In our Plain Catholic home we only have a weather radio with emergency bands. It can run on electric or on a dynamo hand crank in case our electricity is out. That is all we need. No telly with its incessant whinging about the latest political brush fire or insta-celebrity mouthing scripted politics. Our computer usage is limited to correspondence via email and to financial records as well as our occasional contribution to this blog.

The rest of our lives are the conversations with each other and the silence of prayer. Those conversations we have are as much about listening to each other as they are about talking to each other. To truly listen means to silence our own thoughts and our own lips. We do not force politically correct speech onto the other. We listen with an open heart.

What can you do today to silence the relentless noise of mass media and enculturation that distracts you from your relationship with Jesus?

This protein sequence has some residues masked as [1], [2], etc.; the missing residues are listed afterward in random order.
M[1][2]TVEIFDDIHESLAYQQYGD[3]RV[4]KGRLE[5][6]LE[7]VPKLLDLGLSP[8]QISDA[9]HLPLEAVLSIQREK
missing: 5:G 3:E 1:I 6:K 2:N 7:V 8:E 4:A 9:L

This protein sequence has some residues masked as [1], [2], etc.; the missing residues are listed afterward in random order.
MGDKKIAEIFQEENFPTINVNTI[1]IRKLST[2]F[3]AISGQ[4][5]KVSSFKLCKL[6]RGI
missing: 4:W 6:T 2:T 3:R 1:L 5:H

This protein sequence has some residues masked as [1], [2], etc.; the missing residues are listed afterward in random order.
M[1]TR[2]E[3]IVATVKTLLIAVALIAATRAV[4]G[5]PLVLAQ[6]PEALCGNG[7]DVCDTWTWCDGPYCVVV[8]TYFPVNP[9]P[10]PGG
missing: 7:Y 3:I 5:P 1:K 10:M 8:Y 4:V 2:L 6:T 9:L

Friday, June 22, 2018

Renew Yourself in Christ

Romans 12: 2
Do not be conformed to this world but be transformed by the renewal of your mind, that you may prove what is the will of God, what is good and acceptable and perfect.

Philippians 4:8
Finally, brethren, whatever is true, whatever is honorable, whatever is just, whatever is pure, whatever is lovely, whatever is gracious, if there is any excellence, if there is anything worthy of praise, think about these things.

2 Corinthians 4:16
So we do not lose heart. Though our outer nature is wasting away, our inner nature is being renewed every day.

2 Corinthians 10:4-5
for the weapons of our warfare are not worldly but have divine power to destroy strongholds. 5 We destroy arguments and every proud obstacle to the knowledge of God, and take every thought captive to obey Christ

Colossians 3: 2
Set your minds on things that are above, not on things that are on earth.

Colossians 3:16
Let the word of Christ dwell in you richly, as you teach and admonish one another in all wisdom, and as you sing psalms and hymns and spiritual songs with thankfulness in your hearts to God.

John 8:32
and you will know the truth, and the truth will make you free.

Wednesday, March 7, 2018